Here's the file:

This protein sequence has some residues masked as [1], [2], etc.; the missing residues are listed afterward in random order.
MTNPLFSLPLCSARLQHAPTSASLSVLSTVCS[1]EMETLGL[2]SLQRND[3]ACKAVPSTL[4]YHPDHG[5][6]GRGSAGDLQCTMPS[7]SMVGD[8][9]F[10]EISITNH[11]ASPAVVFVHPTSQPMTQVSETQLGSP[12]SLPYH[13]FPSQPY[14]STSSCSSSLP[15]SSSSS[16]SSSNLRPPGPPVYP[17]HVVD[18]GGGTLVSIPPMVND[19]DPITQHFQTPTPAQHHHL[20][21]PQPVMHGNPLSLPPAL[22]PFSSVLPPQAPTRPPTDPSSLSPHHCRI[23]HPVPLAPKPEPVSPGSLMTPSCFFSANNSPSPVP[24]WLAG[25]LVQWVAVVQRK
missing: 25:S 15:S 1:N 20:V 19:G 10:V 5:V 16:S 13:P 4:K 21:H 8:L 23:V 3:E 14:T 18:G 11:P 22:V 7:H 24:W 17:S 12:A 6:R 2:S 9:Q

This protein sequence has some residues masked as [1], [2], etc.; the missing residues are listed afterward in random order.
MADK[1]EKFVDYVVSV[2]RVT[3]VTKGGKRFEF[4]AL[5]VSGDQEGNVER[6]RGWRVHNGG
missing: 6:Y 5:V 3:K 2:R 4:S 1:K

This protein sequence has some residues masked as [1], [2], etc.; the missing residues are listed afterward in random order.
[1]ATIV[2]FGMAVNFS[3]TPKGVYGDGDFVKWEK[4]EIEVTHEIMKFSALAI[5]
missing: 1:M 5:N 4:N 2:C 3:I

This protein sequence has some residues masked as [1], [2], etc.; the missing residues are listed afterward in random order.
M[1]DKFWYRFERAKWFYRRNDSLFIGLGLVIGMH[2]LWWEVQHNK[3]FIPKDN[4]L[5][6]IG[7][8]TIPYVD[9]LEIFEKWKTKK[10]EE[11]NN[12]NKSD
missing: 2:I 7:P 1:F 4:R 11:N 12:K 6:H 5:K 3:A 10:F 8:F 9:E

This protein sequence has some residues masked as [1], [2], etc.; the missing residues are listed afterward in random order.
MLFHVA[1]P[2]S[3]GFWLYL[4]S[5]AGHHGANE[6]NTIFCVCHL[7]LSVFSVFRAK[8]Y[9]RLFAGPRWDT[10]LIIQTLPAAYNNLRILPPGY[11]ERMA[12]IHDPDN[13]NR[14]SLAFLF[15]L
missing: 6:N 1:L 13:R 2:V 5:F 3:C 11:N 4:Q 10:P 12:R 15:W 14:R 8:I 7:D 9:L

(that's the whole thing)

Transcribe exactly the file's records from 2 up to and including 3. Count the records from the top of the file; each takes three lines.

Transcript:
This protein sequence has some residues masked as [1], [2], etc.; the missing residues are listed afterward in random order.
MADK[1]EKFVDYVVSV[2]RVT[3]VTKGGKRFEF[4]AL[5]VSGDQEGNVER[6]RGWRVHNGG
missing: 6:Y 5:V 3:K 2:R 4:S 1:K

This protein sequence has some residues masked as [1], [2], etc.; the missing residues are listed afterward in random order.
[1]ATIV[2]FGMAVNFS[3]TPKGVYGDGDFVKWEK[4]EIEVTHEIMKFSALAI[5]
missing: 1:M 5:N 4:N 2:C 3:I